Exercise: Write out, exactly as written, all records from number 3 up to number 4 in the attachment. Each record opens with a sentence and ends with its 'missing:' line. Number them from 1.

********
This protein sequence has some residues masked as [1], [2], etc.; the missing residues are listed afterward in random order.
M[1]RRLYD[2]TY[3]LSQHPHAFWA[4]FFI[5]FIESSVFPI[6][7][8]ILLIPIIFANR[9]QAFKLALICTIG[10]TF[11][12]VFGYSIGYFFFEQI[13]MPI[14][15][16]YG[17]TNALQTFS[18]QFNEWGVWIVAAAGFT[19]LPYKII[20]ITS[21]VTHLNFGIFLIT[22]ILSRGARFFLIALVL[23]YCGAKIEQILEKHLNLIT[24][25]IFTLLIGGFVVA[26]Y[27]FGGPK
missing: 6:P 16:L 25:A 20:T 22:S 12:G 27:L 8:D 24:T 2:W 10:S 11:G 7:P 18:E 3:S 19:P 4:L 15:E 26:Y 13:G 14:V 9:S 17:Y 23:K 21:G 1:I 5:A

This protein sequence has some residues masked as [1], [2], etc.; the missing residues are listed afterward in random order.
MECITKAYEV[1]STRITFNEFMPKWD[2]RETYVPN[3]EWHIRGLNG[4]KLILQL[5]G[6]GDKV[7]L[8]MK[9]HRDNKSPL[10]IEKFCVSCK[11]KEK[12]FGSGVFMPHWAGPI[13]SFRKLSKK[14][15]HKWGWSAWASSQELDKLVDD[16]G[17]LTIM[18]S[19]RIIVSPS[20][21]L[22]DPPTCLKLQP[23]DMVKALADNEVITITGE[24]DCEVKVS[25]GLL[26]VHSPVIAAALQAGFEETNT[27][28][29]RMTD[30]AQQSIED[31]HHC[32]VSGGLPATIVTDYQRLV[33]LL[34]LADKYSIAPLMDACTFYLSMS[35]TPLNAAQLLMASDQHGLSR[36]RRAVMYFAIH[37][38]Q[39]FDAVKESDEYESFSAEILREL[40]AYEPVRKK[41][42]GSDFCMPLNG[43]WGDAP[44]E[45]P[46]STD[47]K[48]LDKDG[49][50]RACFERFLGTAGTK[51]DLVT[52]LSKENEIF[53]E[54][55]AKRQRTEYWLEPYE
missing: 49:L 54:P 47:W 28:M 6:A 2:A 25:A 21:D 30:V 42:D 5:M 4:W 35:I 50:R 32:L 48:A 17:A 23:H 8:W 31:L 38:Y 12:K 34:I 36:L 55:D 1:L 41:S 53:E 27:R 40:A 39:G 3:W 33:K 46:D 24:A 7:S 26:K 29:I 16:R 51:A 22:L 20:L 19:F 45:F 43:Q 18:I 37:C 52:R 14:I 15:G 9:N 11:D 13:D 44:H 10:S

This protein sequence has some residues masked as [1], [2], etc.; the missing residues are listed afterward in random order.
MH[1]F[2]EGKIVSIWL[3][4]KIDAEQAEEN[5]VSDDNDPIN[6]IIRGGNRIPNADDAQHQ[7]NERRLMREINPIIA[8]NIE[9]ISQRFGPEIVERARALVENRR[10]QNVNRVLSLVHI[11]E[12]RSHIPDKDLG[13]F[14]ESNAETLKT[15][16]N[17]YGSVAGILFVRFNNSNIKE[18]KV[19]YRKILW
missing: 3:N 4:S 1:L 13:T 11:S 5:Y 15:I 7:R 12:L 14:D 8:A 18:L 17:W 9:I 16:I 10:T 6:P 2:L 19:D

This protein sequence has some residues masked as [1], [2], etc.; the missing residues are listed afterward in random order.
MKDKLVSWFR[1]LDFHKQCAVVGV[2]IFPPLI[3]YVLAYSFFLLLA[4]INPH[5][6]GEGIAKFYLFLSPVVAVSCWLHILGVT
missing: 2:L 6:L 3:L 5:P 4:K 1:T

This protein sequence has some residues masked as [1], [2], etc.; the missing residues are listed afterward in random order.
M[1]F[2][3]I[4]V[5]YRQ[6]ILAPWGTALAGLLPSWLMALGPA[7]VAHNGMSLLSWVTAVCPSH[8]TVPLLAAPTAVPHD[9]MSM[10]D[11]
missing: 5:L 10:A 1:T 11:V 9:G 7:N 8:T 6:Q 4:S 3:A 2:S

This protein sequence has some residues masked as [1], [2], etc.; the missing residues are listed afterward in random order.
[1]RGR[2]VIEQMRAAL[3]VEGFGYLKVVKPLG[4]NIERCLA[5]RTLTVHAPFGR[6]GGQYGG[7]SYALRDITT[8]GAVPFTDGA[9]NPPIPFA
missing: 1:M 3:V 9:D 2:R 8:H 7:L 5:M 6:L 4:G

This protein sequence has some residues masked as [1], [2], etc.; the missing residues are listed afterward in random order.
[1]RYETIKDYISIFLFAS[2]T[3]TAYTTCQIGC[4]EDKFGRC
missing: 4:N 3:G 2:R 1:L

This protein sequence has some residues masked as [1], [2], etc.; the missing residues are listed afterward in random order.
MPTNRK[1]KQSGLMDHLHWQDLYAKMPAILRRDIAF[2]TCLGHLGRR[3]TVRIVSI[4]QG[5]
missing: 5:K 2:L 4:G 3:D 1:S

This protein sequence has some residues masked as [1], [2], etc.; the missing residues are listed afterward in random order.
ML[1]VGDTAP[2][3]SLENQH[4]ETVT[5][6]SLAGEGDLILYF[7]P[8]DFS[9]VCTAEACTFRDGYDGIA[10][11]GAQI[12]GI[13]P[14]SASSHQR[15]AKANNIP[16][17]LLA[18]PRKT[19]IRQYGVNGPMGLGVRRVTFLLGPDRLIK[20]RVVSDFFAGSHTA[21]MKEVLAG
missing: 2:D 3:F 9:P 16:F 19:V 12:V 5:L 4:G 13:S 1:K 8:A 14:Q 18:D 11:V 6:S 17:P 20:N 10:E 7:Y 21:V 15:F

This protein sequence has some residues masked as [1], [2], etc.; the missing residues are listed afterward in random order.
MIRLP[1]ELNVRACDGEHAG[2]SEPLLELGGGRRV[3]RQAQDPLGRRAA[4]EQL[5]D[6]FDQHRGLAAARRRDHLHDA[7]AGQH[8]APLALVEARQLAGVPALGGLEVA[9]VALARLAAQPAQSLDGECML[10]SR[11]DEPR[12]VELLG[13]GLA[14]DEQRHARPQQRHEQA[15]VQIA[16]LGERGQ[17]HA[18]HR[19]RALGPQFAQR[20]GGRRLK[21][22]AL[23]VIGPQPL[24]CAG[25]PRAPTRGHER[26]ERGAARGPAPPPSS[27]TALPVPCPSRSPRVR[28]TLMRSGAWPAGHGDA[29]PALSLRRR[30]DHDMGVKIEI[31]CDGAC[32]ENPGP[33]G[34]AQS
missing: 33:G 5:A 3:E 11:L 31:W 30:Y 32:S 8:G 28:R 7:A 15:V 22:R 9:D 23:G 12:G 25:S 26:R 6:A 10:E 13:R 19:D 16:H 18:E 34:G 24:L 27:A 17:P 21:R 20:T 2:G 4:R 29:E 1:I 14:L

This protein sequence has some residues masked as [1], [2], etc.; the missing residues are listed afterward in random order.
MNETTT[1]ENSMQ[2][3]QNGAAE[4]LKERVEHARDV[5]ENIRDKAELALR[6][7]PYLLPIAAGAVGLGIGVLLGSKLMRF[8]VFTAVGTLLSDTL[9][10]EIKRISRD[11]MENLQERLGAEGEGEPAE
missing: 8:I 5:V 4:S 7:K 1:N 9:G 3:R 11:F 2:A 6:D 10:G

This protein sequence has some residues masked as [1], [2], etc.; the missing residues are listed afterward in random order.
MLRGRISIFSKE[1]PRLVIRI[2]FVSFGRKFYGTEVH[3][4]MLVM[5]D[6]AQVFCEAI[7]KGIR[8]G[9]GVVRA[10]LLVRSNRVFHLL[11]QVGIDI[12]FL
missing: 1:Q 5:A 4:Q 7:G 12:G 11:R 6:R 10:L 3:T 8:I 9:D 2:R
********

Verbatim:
This protein sequence has some residues masked as [1], [2], etc.; the missing residues are listed afterward in random order.
MH[1]F[2]EGKIVSIWL[3][4]KIDAEQAEEN[5]VSDDNDPIN[6]IIRGGNRIPNADDAQHQ[7]NERRLMREINPIIA[8]NIE[9]ISQRFGPEIVERARALVENRR[10]QNVNRVLSLVHI[11]E[12]RSHIPDKDLG[13]F[14]ESNAETLKT[15][16]N[17]YGSVAGILFVRFNNSNIKE[18]KV[19]YRKILW
missing: 3:N 4:S 1:L 13:T 11:S 5:Y 15:I 7:R 12:L 14:D 8:A 18:L 17:W 9:I 16:I 10:T 6:P 2:L 19:D

This protein sequence has some residues masked as [1], [2], etc.; the missing residues are listed afterward in random order.
MKDKLVSWFR[1]LDFHKQCAVVGV[2]IFPPLI[3]YVLAYSFFLLLA[4]INPH[5][6]GEGIAKFYLFLSPVVAVSCWLHILGVT
missing: 2:L 6:L 3:L 5:P 4:K 1:T